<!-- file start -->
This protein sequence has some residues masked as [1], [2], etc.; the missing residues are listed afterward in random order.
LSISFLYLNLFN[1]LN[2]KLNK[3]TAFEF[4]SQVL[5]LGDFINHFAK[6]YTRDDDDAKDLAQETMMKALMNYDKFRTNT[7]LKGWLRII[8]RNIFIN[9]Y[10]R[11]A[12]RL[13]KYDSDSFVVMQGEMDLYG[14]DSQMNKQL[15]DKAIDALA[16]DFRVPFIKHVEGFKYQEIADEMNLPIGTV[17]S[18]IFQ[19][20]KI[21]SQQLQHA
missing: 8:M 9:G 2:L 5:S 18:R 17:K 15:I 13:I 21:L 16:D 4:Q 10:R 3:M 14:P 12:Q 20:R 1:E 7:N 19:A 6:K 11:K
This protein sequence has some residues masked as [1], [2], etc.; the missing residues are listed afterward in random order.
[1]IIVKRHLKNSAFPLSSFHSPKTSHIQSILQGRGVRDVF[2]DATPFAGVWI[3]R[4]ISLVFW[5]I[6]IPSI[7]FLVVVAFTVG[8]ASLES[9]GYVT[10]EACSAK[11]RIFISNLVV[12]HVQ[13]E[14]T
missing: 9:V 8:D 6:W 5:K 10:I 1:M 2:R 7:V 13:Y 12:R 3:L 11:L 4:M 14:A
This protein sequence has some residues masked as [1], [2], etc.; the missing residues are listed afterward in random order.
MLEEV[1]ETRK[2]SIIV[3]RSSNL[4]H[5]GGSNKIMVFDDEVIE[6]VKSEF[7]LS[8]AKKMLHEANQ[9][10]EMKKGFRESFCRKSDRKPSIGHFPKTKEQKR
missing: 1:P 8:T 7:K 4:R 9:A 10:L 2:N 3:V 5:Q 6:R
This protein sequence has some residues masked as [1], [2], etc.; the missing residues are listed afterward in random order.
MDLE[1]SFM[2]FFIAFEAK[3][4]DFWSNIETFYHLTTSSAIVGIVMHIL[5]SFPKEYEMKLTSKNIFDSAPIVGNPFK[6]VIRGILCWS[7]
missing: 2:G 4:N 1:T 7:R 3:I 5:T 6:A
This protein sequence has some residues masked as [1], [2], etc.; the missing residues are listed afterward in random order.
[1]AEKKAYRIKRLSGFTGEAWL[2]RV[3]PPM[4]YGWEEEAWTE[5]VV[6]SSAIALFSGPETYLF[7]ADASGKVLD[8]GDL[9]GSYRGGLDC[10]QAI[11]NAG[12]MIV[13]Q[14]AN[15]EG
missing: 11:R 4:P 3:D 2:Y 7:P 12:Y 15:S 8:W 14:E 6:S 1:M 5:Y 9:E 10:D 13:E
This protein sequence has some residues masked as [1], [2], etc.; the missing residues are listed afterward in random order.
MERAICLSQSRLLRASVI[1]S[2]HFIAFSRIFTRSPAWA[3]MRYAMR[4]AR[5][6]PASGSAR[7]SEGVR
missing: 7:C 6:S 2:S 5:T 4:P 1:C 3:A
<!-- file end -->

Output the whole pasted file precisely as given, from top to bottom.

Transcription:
This protein sequence has some residues masked as [1], [2], etc.; the missing residues are listed afterward in random order.
LSISFLYLNLFN[1]LN[2]KLNK[3]TAFEF[4]SQVL[5]LGDFINHFAK[6]YTRDDDDAKDLAQETMMKALMNYDKFRTNT[7]LKGWLRII[8]RNIFIN[9]Y[10]R[11]A[12]RL[13]KYDSDSFVVMQGEMDLYG[14]DSQMNKQL[15]DKAIDALA[16]DFRVPFIKHVEGFKYQEIADEMNLPIGTV[17]S[18]IFQ[19][20]KI[21]SQQLQHA
missing: 8:M 9:G 2:L 5:S 18:R 17:K 15:I 13:I 21:L 16:D 4:Q 10:R 3:M 14:P 12:Q 20:R 1:E 7:N 19:A 6:K 11:K
This protein sequence has some residues masked as [1], [2], etc.; the missing residues are listed afterward in random order.
[1]IIVKRHLKNSAFPLSSFHSPKTSHIQSILQGRGVRDVF[2]DATPFAGVWI[3]R[4]ISLVFW[5]I[6]IPSI[7]FLVVVAFTVG[8]ASLES[9]GYVT[10]EACSAK[11]RIFISNLVV[12]HVQ[13]E[14]T
missing: 9:V 8:D 6:W 5:K 10:I 1:M 2:R 7:V 13:Y 12:R 3:L 11:L 4:M 14:A
This protein sequence has some residues masked as [1], [2], etc.; the missing residues are listed afterward in random order.
MLEEV[1]ETRK[2]SIIV[3]RSSNL[4]H[5]GGSNKIMVFDDEVIE[6]VKSEF[7]LS[8]AKKMLHEANQ[9][10]EMKKGFRESFCRKSDRKPSIGHFPKTKEQKR
missing: 1:P 8:T 7:K 4:R 9:A 10:L 2:N 3:V 5:Q 6:R
This protein sequence has some residues masked as [1], [2], etc.; the missing residues are listed afterward in random order.
MDLE[1]SFM[2]FFIAFEAK[3][4]DFWSNIETFYHLTTSSAIVGIVMHIL[5]SFPKEYEMKLTSKNIFDSAPIVGNPFK[6]VIRGILCWS[7]
missing: 2:G 4:N 1:T 7:R 3:I 5:T 6:A
This protein sequence has some residues masked as [1], [2], etc.; the missing residues are listed afterward in random order.
[1]AEKKAYRIKRLSGFTGEAWL[2]RV[3]PPM[4]YGWEEEAWTE[5]VV[6]SSAIALFSGPETYLF[7]ADASGKVLD[8]GDL[9]GSYRGGLDC[10]QAI[11]NAG[12]MIV[13]Q[14]AN[15]EG
missing: 11:R 4:P 3:D 2:Y 7:P 12:Y 15:S 8:W 14:E 6:S 1:M 5:Y 9:E 10:D 13:E
This protein sequence has some residues masked as [1], [2], etc.; the missing residues are listed afterward in random order.
MERAICLSQSRLLRASVI[1]S[2]HFIAFSRIFTRSPAWA[3]MRYAMR[4]AR[5][6]PASGSAR[7]SEGVR
missing: 7:C 6:S 2:S 5:T 4:P 1:C 3:A